2. Casey Y. Lam, Jessica R. Lu, Andrzej Udalski, Ian Bond, David P. Bennett, Jan Skowron, Przemek Mroz, Radek Poleski, Takahiro Sumi, Michal K. Szymanski, Szymon Kozlowski, Pawel Pietrukowicz, Igor Soszynski, Krzysztof Ulaczyk, Lukasz Wyrzykowski, Shota Miyazaki, Daisuke Suzuki, Naoki Koshimoto, Nicholas J. Rattenbury, Matthew W. Hosek Jr., Fumio Abe, Richard Barry, Aparna Bhattacharya, Akihiko Fukui, Hirosane Fujii, Yuki Hirao, Yoshitaka Itow, Rintaro Kirikawa, Iona Kondo, Yutaka Matsubara, Sho Matsumoto, Yasushi Muraki, Greg Olmschenk, Clement Ranc, Arisa Okamura, Yuki Satoh, Stela Ishitani Silva, Taiga Toda, Paul J. Tristram, Aikaterini Vandorou, Hibiki Yama, Natasha S. Abrams, Shrihan Agarwal, Sam Rose, Sean K. Terry. An isolated mass gap black hole or neutron star detected with astrometric microlensingAccepted to APJ Letters, 2022 [abstract]
    3. Kailash C. Sahu, Jay Anderson, Stefano Casertano, Howard E. Bond, Andrzej Udalski, Martin Dominik, Annalisa Calamida, Andrea Bellini, Thomas M. Brown, Marina Rejkuba, Varun Bajaj, Noe Kains, Henry C. Ferguson, Chris L. Fryer, Philip Yock, Przemek Mroz, Szymon Kozlowski, Pawel Pietrukowicz, Radek Poleski, Jan Skowron, Igor Soszynski, Michael K. Szymanski, Krzysztof Ulaczyk, Lukasz Wyrzykowski, Richard Barry, David P. Bennett, Ian A. Bond, Yuki Hirao, Stela Ishitani Silva, Iona Kondo, Naoki Koshimoto, Clement Ranc, Nicholas J. Rattenbury, Takahiro Sumi, Daisuke Suzuki, Paul J. Tristram, Aikaterini Vandorou, Jean-Philippe Beaulieu, Jean-Baptiste Marquette, Andrew Cole, Pascal Fouque, Kym Hill, Stefan Dieters, Christian Coutures, Dijana Dominis-Prester, Clara Bennett, Etienne Bachelet, John Menzies, Michael Alb-row, Karen Pollard, Andrew Gould, Jennifer Yee, William Allen, Leonardo Andrade de Almeida, Grant Christie, John Drummond, Avishay Gal-Yam, Evgeny Gorbikov, Francisco Jablonski, Chung-Uk Lee, Dan Maoz, Ilan Manulis, Jennie McCormick, Tim Natusch, Richard W. Pogge, Yossi Shvartzvald, Uffe G. Jorgensen, Khalid A. Alsubai, Michael I. Andersen, Valerio Bozza, Sebastiano Calchi Novati, Martin Burgdorf, Tobias C. Hinse, Markus Hundertmark, Tim-Oliver Husser, Eamonn Kerins, Penelope Longa-Pena, Luigi Mancini, Matthew Penny, Sohrab Rahvar, Davide Ricci, Sedighe Sajadian, Jesper Skottfelt, Colin Snodgrass, John Southworth, Jeremy Tregloan-Reed, Joachim Wambsganss, Olivier Wertz, Yiannis Tsapras, Rachel A. Street, Daniel M. Bramich, Keith Horne, Iain A. Steele. An Isolated Stellar-Mass Black Hole Detected Through Astrometric MicrolensingAccepted to APJ, 2022 [abstract]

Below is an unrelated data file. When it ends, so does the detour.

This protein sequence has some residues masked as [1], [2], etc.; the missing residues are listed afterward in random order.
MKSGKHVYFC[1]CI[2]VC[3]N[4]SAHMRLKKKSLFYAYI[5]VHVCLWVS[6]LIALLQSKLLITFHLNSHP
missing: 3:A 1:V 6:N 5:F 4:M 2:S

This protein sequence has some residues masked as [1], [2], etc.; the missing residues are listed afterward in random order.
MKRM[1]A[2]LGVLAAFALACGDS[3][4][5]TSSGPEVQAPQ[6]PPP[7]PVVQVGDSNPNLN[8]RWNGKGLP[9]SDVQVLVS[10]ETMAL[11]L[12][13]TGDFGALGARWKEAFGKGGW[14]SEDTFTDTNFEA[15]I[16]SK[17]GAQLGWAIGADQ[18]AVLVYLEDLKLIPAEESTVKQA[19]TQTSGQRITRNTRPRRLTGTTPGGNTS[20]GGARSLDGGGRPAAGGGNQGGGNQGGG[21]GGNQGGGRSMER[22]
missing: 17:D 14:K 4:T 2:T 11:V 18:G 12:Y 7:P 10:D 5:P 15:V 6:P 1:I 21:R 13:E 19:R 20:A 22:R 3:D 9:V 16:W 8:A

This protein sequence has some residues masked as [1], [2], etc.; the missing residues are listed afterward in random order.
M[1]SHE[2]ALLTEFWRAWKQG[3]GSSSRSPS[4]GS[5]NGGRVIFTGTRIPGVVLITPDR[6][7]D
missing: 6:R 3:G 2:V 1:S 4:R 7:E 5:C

July 11, 2022

Episode 491 - Impacts and the messy history of the early solar system

The early history of our solar system can be deciphered by studying impact craters and meteorites. Craters on the Moon tell us a lot about the violent history of our solar system. Just how many impacts have there been on the Moon? We can study the porosity of the Moon to better estimate just how many impacts have occurred on it. How did Mars get it's atmosphere and from where? A Martian meteorite from deep in the core can tell us a lot about the solar nebula that formed our solar system. Mars formed relatively quickly, before the solar nebula dissipated.

  1. Ya Huei Huang, Jason M. Soderblom, David A. Minton, Masatoshi Hirabayashi, H. Jay Melosh. Bombardment history of the Moon constrained by crustal porosityNature Geoscience, 2022; DOI: 10.1038/s41561-022-00969-4
  2. Sandrine Péron, Sujoy Mukhopadhyay. Krypton in the Chassigny meteorite shows Mars accreted chondritic volatiles before nebular gasesScience, 2022; DOI: 10.1126/science.abk1175